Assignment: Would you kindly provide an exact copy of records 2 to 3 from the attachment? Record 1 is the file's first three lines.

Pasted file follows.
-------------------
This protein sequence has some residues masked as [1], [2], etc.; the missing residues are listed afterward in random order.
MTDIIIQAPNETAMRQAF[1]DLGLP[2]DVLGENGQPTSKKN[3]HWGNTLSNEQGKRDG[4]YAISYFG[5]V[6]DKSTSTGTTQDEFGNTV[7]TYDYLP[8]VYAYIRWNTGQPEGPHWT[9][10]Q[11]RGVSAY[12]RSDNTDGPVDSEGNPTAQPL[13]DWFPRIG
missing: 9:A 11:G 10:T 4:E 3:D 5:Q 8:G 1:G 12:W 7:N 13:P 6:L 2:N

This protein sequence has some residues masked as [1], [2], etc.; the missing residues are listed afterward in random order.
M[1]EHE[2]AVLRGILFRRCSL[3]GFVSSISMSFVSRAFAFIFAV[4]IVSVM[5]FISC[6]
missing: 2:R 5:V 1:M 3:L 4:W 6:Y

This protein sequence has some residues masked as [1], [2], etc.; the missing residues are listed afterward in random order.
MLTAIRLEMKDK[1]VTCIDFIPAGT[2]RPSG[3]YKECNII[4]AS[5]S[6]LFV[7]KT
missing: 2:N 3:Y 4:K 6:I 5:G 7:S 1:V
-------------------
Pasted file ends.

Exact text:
This protein sequence has some residues masked as [1], [2], etc.; the missing residues are listed afterward in random order.
M[1]EHE[2]AVLRGILFRRCSL[3]GFVSSISMSFVSRAFAFIFAV[4]IVSVM[5]FISC[6]
missing: 2:R 5:V 1:M 3:L 4:W 6:Y

This protein sequence has some residues masked as [1], [2], etc.; the missing residues are listed afterward in random order.
MLTAIRLEMKDK[1]VTCIDFIPAGT[2]RPSG[3]YKECNII[4]AS[5]S[6]LFV[7]KT
missing: 2:N 3:Y 4:K 6:I 5:G 7:S 1:V